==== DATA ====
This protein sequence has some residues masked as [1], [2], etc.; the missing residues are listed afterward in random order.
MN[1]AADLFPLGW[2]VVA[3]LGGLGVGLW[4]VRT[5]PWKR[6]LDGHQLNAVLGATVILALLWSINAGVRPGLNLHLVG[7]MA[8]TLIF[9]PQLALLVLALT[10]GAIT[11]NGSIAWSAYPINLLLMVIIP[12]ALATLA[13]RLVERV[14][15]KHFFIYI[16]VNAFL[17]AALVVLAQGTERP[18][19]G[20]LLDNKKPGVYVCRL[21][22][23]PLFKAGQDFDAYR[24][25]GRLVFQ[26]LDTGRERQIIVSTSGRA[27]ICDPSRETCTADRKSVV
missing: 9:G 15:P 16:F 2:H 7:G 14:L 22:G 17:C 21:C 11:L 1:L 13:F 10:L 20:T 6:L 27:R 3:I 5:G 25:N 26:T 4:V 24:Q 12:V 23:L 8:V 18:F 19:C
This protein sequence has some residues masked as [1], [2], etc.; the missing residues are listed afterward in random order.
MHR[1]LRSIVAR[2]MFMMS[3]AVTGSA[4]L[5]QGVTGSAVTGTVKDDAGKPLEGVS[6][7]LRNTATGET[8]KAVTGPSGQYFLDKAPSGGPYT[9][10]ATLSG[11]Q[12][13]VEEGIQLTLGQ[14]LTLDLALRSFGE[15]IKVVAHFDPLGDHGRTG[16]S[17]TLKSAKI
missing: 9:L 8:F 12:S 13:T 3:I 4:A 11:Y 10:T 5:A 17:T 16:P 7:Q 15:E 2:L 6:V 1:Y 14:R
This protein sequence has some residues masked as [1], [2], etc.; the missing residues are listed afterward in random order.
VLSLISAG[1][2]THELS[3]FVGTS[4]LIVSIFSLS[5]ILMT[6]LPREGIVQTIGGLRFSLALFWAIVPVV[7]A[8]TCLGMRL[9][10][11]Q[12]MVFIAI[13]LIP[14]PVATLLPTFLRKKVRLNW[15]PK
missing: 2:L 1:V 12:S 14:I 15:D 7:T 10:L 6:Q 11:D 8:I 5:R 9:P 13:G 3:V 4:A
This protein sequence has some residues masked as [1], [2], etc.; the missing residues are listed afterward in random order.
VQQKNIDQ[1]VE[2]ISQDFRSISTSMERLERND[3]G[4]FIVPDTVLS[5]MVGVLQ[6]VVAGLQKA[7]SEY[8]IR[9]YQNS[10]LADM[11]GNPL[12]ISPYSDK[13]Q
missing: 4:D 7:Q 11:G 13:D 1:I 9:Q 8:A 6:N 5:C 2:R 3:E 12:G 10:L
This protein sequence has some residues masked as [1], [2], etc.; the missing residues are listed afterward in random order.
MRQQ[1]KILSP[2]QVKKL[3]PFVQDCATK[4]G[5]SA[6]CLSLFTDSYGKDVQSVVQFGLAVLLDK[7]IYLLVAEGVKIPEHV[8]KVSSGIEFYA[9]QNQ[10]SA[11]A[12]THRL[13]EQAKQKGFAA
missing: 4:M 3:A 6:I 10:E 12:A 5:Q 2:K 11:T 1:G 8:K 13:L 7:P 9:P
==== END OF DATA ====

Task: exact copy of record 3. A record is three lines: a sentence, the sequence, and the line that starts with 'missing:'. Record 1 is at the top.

This protein sequence has some residues masked as [1], [2], etc.; the missing residues are listed afterward in random order.
VLSLISAG[1][2]THELS[3]FVGTS[4]LIVSIFSLS[5]ILMT[6]LPREGIVQTIGGLRFSLALFWAIVPVV[7]A[8]TCLGMRL[9][10][11]Q[12]MVFIAI[13]LIP[14]PVATLLPTFLRKKVRLNW[15]PK
missing: 2:L 1:V 12:S 14:I 15:D 7:T 10:L 6:Q 11:D 8:I 5:R 9:P 13:G 3:V 4:A